National parks give people the opportunity to learn about and explore nature up close. However, visitors often forget these stunning destinations are more than tourist attractions. They’re also wild landscapes with animals, rugged terrains, and intense weather conditions that can all be dangerous if not respected and properly prepared for.
If a trip to a national park is on your road trip itinerary, here are a few items that you should pack to be prepared for weather conditions, hiking trails, pesky bugs, and unexpected situations.
Food and gear
1. Water and snacks
Whether you’re exploring for an hour or an entire day, you should always bring water and food or snacks along for your journey. And you shouldn’t expect these items to be readily available at a moment’s notice. While some parks have food and drinks for sale in certain areas, others have limited (if any) shops or restaurants. You should always stay hydrated and pack enough food to keep yourself fueled throughout the day.
2. Backpack or waterproof bag
Even for short park trips, you’ll want to bring a backpack or waterproof bag to keep your belongings safe and distribute weight evenly on your back—which is especially important when you’re hiking. And if you’re hiking through water or in a rainy environment, a waterproof backpack can help ensure your gear stays dry.
3. Phone charger
Don’t plan on being close to power outlets or other areas where you can charge your phone. Bring a portable or solar charger with you if there’s an emergency and you need to reach out for help. If you’re visiting isolated areas of a park with no cell phone service, you should consider packing some type of GPS beacon for safety. This allows you to reach emergency responders without a cell phone signal.
4. Park map
When you enter the park, grab a map to carry with you during your visit. While maps on your phone and hiking apps are helpful when your phone is charged and there’s cell service, if you’re unable to use your phone, a paper map can help you find attractions and navigate trails. Plus, these can be fun souvenirs to keep track of park visits and the trails you’ve hiked.
Always bring sunscreen to protect your skin, even in colder weather. Not only does sunscreen help prevent damage to your skin, it also protects from painful, irritating burns that can put a damper on any outdoor activity.
6. Bug spray
From mosquitoes and ticks to biting flies and gnats, protecting yourself from constant bug bites is key to an enjoyable park experience. Before your visit, research the types of bugs you can expect to encounter and purchase repellents for those specific insects. Not all repellents are made the same, so it’s important to have one on hand that’s formulated to deter the environment you’re visiting.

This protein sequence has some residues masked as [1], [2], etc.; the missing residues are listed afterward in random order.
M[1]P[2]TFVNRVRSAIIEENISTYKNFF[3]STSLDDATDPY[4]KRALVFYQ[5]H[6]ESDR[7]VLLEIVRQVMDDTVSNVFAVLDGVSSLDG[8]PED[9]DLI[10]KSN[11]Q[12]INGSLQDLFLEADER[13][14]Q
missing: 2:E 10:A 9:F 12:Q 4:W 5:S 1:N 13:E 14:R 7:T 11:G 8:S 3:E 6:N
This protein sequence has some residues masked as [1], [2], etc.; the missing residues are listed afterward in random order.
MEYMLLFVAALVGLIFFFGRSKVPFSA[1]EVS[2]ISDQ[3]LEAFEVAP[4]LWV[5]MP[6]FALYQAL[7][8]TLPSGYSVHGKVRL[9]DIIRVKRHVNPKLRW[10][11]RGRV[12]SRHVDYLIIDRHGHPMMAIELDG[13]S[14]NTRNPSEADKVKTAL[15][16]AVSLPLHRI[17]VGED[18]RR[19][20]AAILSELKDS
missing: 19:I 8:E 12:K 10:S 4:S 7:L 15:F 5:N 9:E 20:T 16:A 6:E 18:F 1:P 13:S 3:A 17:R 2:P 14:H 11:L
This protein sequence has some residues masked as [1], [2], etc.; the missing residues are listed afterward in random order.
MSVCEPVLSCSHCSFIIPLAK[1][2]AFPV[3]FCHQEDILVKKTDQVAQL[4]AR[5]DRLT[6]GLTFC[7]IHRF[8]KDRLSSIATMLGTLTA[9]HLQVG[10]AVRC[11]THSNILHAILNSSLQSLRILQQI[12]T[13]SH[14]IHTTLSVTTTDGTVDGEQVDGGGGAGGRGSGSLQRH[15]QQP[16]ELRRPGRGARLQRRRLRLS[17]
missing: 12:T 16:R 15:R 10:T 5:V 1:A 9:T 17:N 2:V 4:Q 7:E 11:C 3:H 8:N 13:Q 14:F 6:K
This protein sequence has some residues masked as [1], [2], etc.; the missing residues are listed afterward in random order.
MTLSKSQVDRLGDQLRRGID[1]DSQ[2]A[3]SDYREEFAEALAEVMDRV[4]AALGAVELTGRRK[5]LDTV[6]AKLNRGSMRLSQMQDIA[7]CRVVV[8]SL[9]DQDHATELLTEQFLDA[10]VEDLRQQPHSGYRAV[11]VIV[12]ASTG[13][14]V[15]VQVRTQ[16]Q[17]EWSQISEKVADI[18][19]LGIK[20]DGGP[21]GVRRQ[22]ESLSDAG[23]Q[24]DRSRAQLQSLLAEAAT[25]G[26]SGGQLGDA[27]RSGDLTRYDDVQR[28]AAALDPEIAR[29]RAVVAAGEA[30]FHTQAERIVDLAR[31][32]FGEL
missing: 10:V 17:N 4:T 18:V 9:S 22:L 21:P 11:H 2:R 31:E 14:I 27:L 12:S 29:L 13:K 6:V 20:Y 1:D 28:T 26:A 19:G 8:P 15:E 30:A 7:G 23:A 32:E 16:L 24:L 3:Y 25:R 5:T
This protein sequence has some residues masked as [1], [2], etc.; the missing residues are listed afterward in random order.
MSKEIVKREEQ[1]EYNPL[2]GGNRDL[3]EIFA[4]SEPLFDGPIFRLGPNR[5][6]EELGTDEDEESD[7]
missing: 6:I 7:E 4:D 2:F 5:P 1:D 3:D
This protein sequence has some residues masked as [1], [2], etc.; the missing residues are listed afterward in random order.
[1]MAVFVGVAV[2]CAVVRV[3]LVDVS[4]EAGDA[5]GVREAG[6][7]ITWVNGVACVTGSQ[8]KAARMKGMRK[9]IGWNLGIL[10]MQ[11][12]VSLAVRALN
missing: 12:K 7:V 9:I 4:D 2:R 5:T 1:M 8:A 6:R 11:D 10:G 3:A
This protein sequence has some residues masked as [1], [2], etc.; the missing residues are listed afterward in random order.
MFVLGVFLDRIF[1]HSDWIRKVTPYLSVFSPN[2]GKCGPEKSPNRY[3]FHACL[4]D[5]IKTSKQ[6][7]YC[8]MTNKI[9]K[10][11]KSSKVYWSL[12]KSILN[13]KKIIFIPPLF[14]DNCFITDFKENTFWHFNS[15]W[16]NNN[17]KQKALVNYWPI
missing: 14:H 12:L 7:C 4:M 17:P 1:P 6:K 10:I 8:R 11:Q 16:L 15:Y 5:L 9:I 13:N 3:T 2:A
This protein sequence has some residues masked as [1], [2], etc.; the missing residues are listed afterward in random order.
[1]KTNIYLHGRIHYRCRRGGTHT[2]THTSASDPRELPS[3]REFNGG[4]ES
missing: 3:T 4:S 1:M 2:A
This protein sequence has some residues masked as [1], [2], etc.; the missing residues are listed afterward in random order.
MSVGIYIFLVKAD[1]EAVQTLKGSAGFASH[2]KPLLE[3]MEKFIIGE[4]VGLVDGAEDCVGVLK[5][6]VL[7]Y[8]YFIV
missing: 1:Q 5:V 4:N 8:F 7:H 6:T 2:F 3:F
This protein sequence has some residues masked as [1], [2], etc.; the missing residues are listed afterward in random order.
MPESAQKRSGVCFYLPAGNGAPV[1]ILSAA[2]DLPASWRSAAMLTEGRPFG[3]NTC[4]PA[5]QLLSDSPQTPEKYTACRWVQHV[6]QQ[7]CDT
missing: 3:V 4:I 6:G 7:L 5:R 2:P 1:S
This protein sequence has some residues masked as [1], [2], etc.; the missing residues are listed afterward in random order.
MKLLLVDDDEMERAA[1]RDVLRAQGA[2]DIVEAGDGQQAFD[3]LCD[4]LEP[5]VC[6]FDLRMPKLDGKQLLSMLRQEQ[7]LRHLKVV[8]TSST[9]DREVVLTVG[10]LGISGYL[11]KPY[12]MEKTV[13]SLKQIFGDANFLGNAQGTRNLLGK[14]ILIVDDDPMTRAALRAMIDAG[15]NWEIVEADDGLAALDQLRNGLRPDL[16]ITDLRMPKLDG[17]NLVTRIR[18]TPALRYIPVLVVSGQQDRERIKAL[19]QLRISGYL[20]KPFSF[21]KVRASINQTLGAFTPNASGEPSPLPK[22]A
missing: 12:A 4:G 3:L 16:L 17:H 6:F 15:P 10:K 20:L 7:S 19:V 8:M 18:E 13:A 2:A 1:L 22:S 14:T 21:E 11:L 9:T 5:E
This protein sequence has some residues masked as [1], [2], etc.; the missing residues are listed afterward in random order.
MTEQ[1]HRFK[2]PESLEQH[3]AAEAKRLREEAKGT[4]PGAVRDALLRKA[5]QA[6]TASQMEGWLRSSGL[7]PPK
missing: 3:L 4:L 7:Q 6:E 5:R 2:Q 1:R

7. Hiking boots or comfortable shoes
Come prepared with shoes or boots that are durable and comfortable enough to wear for the duration of your visit. Unless you’re simply driving through the park, you’ll likely be on your feet most of the time. Flip flops, open-toed shoes, and other casual footwear aren’t recommended, even if you’re not hiking. You should also consider bringing an extra pair of shoes if you’re walking through wet areas or hiking trails like Zion’s Narrows, which requires you to submerse your feet in water for most of the journey.
Elevation change, desert landscapes, cold fronts, and other factors make temperatures fluctuate significantly. Pack an extra warm layer to keep on hand for unexpected temperature drops. This could be anything from a jacket to a thermal shirt, depending on where you visit and during what season. While it may not make sense when hiking in the heat during the day, if you become lost or stranded outside after the sun sets, an extra layer could become a vital piece of gear.
If the temperature is cold, you’ll likely want to wear a beanie or other winter hat to stay warm and protect your head from the sun. In warm or mild climates, you should wear a brimmed or billed hat for sun and bug protection. Hats can be an easy way to prevent ticks and other bugs from disturbing your visit.
10. Change of clothes
Bring along a change of clothes or store them in your car or a park storage locker (if available). When you’re in nature, there’s no telling when or if you’ll get wet, muddy, sweaty, or all of the above. Having a spare set of clothes, especially dry socks and shoes, can keep you comfortable and your day on track, no matter where you’re headed next.
Keep some form of identification on you, especially if you’re traveling alone. If you sustain an injury or become unresponsive, this will help emergency responders identify you and potentially notify your loved ones of the situation. Be sure to store it in a protective case or wallet, along with other important personal belongings.
If you take any prescribed medications, keep them with you when possible. From hikes taking longer than expected to long lines at the park entrance, even well-planned itineraries can encounter an obstacle. Having your medications on your person helps keep you safe and provides peace of mind.
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